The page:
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why does my media buckle?

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Post Thu Sep 09, 2010 2:25 pm

why does my media buckle?

I have had a problem for a long while, where my vinyl or poster paper buckles during printing, causing head strikes. It only happens when the heater are on. I used to be able to get away with the heat settings on 35/35, now it's buckilng on those settings too.
I have printed with no heat, but of course there are then other issues with sticky ink/dust etc.
Any suggestions/solutions/experiences welcome, cos it's driving me nuts!

Lorraine
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Kevin Flowers

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Post Thu Sep 09, 2010 2:35 pm

Lorraine
sounds like the baking papers are picking up moisture from the air this causes buckling when you use the heaters. You may need to run a dehumidifier to solve the problem. I can get the same problem i'm located in a unit and even though the printers are in a heated office buckling occurs but not as bad as to strike heads. If you have rolls of vinyl sitting around for long periods of time trying putting them back in their plastic bags & seal them see if things improve. However no point in doing it with a roll that has already been left out too long. Hope this helps.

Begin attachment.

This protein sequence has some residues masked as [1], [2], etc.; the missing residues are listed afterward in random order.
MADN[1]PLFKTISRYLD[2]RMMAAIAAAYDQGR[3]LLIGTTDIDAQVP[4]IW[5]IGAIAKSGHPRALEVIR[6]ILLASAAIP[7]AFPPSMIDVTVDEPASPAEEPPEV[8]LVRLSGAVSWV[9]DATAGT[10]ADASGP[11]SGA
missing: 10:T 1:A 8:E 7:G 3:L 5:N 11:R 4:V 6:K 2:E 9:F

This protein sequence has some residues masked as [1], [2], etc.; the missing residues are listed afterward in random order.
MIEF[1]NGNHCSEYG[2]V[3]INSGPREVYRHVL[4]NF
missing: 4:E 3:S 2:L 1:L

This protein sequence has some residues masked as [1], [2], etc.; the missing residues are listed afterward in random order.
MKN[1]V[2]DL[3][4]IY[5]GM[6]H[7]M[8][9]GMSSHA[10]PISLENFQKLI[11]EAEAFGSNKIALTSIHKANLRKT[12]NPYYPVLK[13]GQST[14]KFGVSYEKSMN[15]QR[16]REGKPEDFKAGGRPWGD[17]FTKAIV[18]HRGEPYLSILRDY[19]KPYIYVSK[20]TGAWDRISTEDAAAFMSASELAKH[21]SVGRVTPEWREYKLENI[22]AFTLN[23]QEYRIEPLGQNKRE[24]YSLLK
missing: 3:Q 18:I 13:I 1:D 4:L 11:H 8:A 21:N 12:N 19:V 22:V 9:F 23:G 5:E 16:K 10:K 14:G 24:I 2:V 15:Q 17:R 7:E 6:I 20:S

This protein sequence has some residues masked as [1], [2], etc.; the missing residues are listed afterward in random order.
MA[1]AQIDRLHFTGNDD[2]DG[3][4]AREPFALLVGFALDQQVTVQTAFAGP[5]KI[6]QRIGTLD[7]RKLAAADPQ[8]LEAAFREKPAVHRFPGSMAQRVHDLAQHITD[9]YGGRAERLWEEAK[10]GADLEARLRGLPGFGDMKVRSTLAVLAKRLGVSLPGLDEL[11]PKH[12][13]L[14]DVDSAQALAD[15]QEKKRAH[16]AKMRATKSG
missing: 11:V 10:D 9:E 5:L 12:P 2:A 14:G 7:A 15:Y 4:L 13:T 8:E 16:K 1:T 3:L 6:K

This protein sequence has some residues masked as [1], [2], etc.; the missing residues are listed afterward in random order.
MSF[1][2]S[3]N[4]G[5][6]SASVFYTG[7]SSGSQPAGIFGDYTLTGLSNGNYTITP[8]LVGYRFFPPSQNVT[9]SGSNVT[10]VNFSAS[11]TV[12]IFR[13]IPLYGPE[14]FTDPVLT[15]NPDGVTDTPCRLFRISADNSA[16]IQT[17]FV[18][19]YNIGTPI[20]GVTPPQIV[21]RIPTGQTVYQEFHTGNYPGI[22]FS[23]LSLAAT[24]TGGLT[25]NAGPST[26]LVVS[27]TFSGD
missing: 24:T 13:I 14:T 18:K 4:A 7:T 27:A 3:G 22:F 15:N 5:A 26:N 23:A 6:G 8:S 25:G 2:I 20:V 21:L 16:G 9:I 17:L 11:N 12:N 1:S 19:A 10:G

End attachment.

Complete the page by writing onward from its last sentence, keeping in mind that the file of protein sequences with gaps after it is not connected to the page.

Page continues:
Kev
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Post Thu Sep 09, 2010 2:43 pm

Hi Kev, thanks for that advice, I am also in a unit, and I think you may well be correct. Before the summer I was running a small heater full time next to the printer, I think that with all the rain we have had over the last 2 months it has got too damp inb here.
I have read about the greenhouse heaters some on here use, does anyone have a link for them, can't find them on Googling.

Lorraine
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Steve Morgan

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Post Thu Sep 09, 2010 2:45 pm

Lorraine,
It sounds to me like a problem with dampness in the paper. Does it happen more following a few wet days. I managed to stop it by keeping the print material in the same room as the printer and the PC which produce a bit of heat which seemed enough to keep the humidity down. In the winter I always close the door at night to try and retain some of the heat.

Steve
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Mike Grant

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Post Thu Sep 09, 2010 3:14 pm

Try a good quality fan heater and heat the paper before it gets into the machine, while the machine is printing. This should drive enough moisture out to prevent buckling.
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Cameron Steer

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Post Thu Sep 09, 2010 3:22 pm

Hi Lorraine,

I agree with Kevin etc re moisture when left unpacked,to help the better grades of digital print Vinyl have a moisture stable backing sheet which also helps keep large area prints flat when drying or outgasing, if its just paper ,Synthetic or Photobase papers will resist curl and stay flatter when printed too, of course they will cost a little more.